Novell today announced the availability of SUSE Linux Enterprise Real Time 10, the latest version of Novell's enterprise-class, open source real-time operating system for running high-performance, time-sensitive, mission-critical applications. With SUSE Linux Enterprise Real Time 10, financial organizations can respond more rapidly to changing markets and new information, get greater application reliability and predictability, and identify and eliminate performance bottlenecks. This will allow them to increase revenue opportunities and improve service to their customers, even while reducing computing infrastructure costs.
"In order to win in today's increasingly competitive global markets, companies need to be able to respond quickly while delivering superior products and services," said Roger Levy, senior vice president and general manager of Open Platform Solutions for Novell. "Companies that leverage technology such as SUSE Linux Enterprise Real Time 10 to improve responsiveness and availability of critical business services will be better able to compete and grow their own top-line revenues."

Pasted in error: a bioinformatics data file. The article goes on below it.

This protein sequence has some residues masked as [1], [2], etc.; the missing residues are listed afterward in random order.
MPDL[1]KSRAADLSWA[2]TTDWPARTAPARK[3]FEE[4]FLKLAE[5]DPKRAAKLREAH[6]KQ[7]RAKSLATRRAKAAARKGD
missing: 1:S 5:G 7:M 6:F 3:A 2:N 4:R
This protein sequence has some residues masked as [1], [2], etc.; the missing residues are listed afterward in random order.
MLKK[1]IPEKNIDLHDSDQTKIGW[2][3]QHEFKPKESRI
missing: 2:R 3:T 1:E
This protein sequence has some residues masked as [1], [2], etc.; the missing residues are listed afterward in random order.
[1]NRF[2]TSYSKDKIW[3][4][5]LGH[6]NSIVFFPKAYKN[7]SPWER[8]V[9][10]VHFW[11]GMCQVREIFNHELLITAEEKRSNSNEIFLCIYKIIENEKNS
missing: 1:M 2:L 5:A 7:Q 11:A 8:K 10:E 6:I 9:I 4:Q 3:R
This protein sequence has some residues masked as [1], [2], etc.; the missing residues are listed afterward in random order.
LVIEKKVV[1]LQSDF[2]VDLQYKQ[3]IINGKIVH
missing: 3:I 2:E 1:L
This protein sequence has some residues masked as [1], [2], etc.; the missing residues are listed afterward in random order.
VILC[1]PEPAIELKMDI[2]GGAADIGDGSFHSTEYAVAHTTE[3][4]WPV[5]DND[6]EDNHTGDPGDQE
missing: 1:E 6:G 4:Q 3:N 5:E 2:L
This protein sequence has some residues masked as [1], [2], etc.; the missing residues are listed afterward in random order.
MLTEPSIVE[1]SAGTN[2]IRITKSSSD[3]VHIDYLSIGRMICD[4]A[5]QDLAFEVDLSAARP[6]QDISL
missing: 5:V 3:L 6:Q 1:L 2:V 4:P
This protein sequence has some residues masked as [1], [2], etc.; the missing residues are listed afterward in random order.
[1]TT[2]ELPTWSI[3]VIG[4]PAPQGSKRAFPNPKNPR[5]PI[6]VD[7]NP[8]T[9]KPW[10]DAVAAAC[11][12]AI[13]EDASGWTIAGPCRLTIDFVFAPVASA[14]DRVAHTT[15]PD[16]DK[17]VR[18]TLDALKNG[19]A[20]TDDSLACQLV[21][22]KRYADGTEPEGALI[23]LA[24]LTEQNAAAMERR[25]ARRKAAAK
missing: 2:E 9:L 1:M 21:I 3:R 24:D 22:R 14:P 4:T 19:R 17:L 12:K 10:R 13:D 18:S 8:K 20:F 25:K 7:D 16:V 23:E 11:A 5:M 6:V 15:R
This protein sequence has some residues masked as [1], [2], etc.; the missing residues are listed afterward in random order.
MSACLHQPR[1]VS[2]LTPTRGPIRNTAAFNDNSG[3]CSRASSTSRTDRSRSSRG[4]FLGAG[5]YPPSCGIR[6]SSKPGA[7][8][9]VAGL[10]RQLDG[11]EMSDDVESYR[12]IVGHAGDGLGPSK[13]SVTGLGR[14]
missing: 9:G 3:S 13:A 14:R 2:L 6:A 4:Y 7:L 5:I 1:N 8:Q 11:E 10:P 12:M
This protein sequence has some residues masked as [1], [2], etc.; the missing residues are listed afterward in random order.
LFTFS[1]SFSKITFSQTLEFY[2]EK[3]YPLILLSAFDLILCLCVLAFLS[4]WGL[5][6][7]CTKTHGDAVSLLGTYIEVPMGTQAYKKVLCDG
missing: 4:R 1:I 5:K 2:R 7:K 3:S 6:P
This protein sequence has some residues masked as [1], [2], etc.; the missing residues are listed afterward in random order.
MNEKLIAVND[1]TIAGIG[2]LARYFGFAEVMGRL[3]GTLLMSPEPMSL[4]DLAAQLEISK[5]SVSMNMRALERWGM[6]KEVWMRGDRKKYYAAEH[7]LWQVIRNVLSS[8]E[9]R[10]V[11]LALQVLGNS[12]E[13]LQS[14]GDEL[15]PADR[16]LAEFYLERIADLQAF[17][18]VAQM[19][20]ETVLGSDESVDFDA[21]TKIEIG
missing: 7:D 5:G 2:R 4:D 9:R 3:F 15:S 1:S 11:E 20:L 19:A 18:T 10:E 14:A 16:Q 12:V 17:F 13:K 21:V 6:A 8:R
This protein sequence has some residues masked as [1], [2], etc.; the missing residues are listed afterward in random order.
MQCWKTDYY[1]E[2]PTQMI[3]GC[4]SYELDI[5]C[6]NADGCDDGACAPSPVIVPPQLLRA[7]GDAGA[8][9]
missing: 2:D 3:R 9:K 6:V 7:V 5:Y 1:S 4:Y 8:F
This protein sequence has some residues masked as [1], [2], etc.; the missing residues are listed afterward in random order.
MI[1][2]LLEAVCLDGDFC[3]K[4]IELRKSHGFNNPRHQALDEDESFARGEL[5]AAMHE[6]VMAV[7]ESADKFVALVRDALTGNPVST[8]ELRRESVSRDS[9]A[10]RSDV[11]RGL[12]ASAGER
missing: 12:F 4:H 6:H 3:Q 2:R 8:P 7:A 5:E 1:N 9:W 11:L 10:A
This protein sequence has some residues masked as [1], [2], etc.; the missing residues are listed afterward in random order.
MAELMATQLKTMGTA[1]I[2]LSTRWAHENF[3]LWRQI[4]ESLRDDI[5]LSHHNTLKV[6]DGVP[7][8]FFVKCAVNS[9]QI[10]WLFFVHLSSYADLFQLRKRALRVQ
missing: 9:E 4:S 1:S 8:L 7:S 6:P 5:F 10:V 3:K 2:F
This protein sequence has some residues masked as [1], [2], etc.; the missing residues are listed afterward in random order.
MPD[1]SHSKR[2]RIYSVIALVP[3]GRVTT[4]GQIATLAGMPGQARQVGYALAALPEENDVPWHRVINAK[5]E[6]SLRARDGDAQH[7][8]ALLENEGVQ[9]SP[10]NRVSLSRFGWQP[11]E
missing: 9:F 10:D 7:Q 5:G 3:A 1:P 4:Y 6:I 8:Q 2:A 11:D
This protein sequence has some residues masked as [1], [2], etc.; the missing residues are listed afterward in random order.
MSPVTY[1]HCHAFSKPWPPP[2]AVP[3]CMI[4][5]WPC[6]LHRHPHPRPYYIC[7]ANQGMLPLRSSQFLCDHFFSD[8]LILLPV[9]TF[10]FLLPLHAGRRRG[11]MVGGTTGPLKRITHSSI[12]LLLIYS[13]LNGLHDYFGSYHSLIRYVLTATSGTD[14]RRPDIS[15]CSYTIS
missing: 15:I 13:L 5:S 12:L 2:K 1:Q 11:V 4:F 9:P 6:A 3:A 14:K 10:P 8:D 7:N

With Novell's real-time technology, customers can segment portions of their processors for high-priority mission-critical workloads, as well as ensure that other system processes and tasks do not interrupt them. That means these workloads deliver predictable performance in time-critical environments. Fully supported by Novell(R), SUSE Linux Enterprise Real Time 10 is the only open source, enterprise-class real-time operating system available in the market today.
Enhancements to SUSE Linux Enterprise Real Time 10 include the latest enterprise-hardened open source technologies that reduce system latency or delay and improve predictability, such as CPU shielding, priority inheritance, sleeping spinlocks, interrupt threads, high-resolution timers and the latest OpenFabrics Enterprise Distribution for commodity high-speed interconnects, OFED 1.2.5. As a result, customers gain time advantage over competitors to make more money or avoid financial losses. They can also increase the availability of their mission-critical applications to ensure quality-of-service targets and service level agreements are met, even while cutting hardware costs.